Police row minister under pressure
Published 21/09/2012 | 03:32
Andrew Mitchell is facing calls to quit as police insisted details of the chief whip's tirade against an officer were accurate.
The Tory enforcer was accused of shouting "learn your f****** place" after being stopped from cycling out of Downing Street's main gates and described officers as "plebs", according to The Sun.
Although the former shadow police minister has apologised for not treating the police with proper respect he has denied using some of the language reported.
Labour said Mr Mitchell was either accusing the member of Scotland Yard's Diplomatic Protection Group, SO6, of lying or he must have used the foul language, potentially an arrestable offence.
John Tully, chairman of the Metropolitan Police Federation, said: "I have it on good authority that the report in The Sun newspaper accurately reflects what happened." He added: "He should resign. As a Cabinet minister it's unacceptable for someone of his standing to use such disrespectful and abusive language to a police constable let alone anyone else."
David Cameron dodged questions about whether he planned to sack Mr Mitchell and condemned his behaviour as "wrong" and "inappropriate". The Prime Minister appeared tense when asked about the outburst during a visit to Greater Manchester Police headquarters to pay his respects to murdered Pcs Fiona Bone and Nicola Hughes.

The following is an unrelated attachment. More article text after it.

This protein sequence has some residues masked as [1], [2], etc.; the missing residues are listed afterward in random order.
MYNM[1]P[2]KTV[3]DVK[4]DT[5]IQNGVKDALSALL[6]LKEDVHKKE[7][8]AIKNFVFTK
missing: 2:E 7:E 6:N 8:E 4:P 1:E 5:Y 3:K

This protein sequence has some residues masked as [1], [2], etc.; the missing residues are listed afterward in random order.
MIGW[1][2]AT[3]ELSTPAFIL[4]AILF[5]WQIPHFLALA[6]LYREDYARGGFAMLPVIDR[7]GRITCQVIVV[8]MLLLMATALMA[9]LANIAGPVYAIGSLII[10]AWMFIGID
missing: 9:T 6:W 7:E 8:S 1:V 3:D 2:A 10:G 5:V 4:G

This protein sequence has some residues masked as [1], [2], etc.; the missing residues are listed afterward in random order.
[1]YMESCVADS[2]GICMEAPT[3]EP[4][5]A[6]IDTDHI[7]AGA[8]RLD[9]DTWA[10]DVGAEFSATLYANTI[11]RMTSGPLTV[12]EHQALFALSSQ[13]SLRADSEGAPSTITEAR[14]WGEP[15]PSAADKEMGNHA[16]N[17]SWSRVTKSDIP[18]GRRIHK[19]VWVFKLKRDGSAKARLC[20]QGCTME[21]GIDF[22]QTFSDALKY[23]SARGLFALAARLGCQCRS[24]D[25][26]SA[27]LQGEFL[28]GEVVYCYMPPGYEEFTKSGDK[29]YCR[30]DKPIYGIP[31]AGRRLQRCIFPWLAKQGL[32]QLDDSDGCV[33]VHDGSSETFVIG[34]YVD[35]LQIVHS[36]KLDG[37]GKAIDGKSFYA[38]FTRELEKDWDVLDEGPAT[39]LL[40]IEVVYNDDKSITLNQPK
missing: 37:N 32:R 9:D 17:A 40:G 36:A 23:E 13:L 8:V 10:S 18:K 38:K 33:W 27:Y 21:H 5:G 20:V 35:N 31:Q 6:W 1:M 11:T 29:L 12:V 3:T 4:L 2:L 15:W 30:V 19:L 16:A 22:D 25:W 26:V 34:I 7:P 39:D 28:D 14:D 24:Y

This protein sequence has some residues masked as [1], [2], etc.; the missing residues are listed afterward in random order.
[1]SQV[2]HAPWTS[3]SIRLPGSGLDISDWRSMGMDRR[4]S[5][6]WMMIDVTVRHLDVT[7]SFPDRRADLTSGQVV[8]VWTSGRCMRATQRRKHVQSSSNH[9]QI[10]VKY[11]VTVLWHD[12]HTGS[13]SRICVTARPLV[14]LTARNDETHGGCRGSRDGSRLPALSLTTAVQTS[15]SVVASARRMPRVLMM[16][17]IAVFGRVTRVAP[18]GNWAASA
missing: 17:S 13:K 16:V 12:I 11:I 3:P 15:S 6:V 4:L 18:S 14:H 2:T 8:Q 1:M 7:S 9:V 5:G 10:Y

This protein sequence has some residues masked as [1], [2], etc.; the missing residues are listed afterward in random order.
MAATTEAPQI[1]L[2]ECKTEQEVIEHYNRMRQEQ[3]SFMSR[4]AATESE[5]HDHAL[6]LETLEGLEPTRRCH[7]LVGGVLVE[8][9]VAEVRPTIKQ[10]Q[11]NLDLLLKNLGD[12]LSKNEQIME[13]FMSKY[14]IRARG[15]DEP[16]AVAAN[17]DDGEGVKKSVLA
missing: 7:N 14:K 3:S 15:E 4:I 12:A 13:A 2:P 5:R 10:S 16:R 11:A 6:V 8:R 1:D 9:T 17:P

"What Andrew Mitchell said and what he did was not appropriate. It was wrong and it is right that he has apologised," he said. "He has obviously apologised to me, but more importantly he has apologised thoroughly to the police and that needed to be done.
"Police do an outstanding job across our country. They do a very important job protecting places like Number 10 Downing Street and I am very conscious of the protection they give to me and my family and the work they do for everyone in public life. I am eternally grateful for that and the police should always have our respect and our help and support and that is very, very important."
Mr Mitchell made a personal apology to the officer involved by telephone as he tried to limit the damage from the episode. A Cabinet Office spokesman said the officer had accepted Mr Mitchell's apology. No formal complaint has been filed over the politician's behaviour.
Mr Tully later said Mr Mitchell had been warned by officers at the time and was likely to have been arrested if he had continued. He told Channel 4 News: "There is a written record of the incident in the officers' notebooks. I understand there is extensive CCTV coverage throughout Downing Street and in Whitehall. Clearly there isn't audio on that but I've got no reason to doubt the integrity of the officers." He added: "I understand that following his tirade to the officers he was warned and he desisted. I think had he continued he would have been arrested."